Don’t get me started on the photos. Boxes and boxes, suitcases, albums and bags of them galore – often duplicated, just to add to the confusion. Some of them have careful and helpful explanations and identifications on the back, but many don’t. I study their faces for clues. The houses and gardens in the background. The fashions of the day. Someone in the family has attempted to begin the family tree on my mother’s side, but I’m still no wiser as to who half the people are in the photographs. My sister, panicking at the encroaching completion deadline, threatened to hurl boxes of slides on to the skip, without going through them first, which I thought unwise, so, guess what? They are my own house now, along with the bulky projector to view them with. And I still haven’t looked at them.
There were way too many drinking glasses – who needs that many?! We weren’t a family of drinkers. Nor did we give frequent parties. I don’t know what was going on, there. The local charity shops have got very picky, these days, and will only take full sets, now, so the rest had to go into recycling.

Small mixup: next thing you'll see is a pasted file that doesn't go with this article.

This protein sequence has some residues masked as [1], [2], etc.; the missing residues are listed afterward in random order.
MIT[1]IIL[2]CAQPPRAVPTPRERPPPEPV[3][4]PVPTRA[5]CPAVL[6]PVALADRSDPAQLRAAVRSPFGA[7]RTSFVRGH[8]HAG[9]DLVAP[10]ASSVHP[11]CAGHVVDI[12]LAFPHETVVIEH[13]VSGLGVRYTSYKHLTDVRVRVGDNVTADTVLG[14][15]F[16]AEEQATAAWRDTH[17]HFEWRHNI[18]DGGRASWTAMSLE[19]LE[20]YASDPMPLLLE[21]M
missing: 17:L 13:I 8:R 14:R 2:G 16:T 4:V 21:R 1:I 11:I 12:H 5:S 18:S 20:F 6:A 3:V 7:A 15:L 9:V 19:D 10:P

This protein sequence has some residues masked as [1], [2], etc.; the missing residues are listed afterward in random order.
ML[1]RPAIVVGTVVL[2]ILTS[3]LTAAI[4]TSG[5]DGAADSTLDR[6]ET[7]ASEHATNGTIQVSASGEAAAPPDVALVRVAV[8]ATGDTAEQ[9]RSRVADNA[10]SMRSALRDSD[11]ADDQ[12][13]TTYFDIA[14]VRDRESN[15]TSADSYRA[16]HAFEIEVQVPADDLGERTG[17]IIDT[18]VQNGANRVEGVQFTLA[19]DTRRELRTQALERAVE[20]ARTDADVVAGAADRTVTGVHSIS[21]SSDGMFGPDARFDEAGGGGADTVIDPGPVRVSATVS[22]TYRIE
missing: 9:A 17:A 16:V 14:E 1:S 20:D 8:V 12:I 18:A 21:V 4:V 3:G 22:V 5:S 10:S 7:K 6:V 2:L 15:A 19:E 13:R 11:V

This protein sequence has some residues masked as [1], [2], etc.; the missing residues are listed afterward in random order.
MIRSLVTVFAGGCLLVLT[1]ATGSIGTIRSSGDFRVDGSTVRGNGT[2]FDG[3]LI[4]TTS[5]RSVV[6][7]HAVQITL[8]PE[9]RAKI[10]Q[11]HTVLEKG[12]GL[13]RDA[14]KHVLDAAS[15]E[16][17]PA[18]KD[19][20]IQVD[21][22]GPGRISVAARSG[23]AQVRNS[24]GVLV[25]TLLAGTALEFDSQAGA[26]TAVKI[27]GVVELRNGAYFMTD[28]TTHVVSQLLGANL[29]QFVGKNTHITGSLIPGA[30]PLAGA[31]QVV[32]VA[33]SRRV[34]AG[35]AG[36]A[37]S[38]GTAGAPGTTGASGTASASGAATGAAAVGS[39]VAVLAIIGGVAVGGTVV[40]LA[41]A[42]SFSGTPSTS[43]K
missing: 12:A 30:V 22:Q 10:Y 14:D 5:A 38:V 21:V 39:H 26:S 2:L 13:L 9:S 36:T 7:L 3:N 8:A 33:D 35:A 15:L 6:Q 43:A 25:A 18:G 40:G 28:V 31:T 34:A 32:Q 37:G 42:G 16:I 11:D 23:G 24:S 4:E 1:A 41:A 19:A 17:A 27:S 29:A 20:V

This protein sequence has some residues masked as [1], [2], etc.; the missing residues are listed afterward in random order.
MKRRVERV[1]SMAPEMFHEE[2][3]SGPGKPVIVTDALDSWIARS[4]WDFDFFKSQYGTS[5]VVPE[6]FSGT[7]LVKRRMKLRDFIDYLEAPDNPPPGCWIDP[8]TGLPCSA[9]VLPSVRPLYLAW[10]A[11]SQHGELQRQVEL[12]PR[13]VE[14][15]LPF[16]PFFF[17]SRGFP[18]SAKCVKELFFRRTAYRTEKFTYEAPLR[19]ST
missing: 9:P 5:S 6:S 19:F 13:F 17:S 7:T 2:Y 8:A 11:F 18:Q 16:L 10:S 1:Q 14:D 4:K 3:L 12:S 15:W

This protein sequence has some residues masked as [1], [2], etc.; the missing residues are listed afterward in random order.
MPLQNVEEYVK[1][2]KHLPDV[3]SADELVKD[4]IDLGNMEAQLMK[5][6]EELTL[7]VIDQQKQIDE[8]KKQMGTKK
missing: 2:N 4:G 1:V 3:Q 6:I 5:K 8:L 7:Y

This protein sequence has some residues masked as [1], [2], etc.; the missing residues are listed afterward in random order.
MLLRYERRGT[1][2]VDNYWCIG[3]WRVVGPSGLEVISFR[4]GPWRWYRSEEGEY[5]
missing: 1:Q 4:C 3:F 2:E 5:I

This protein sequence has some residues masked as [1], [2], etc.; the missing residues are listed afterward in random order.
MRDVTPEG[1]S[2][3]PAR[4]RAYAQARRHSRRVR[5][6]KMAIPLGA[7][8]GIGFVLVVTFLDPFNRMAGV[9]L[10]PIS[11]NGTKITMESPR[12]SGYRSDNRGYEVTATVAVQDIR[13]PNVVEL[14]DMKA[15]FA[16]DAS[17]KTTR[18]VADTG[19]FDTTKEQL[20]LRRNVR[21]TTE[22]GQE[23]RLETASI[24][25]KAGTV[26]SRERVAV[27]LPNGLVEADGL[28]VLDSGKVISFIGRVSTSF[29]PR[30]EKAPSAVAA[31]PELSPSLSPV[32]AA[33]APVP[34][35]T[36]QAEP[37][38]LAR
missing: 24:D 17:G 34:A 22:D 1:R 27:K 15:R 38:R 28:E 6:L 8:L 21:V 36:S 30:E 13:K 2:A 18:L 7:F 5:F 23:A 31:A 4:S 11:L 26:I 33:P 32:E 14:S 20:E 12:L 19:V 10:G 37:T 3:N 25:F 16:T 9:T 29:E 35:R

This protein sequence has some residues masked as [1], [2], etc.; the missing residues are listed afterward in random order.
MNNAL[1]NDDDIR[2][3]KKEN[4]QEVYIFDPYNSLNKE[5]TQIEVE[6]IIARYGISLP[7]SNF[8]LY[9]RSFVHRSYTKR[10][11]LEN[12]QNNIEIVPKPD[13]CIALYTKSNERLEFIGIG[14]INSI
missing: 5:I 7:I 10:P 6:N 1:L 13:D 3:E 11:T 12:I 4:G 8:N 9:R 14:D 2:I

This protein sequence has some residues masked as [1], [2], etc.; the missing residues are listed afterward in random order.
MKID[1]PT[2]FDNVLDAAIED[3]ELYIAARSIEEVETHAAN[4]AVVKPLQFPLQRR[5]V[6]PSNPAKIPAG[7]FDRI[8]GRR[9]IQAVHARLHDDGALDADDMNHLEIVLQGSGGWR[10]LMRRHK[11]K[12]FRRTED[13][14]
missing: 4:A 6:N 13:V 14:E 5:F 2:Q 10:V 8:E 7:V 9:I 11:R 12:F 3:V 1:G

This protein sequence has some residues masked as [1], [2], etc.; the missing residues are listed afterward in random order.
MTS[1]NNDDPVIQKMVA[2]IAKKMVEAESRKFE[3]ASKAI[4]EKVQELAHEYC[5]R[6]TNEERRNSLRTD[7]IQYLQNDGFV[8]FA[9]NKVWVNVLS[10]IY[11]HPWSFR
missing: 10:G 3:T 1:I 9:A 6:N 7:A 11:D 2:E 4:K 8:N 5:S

We had a caravan in the 1970s and, yes, right at the back of one of the kitchen cupboards we found a very bright yellow melamine set of plates and mugs and bowls – the ones we used when we were away. But I’m not keen on bright yellow, and nobody else seemed to want them, so they also went to a charity shop.
There were sets of pristine, unused bedding, blankets and towels. After a bit of research and a few phone calls, we were able to take a lot of those to a local homeless shelter. Again, though, even those places were a bit sniffy about what they were prepared to take, which surprised us. And the tea-towels! I said to my partner: ‘Who the hell needs so many tea-towels?!’ When I was back in my own home, I opened the drawers under the bed, where we keep spare linens, and guess what? There were about a hundred tea-towels lurking in there. I sorted through them, kept my favourites and the rest (all unused, of course) went to charity. I do like a nice tea-towel, though – I’m drawn to them, then I put them away, because I don’t want to get them grubby. Sigh. Clearly, it runs in the family.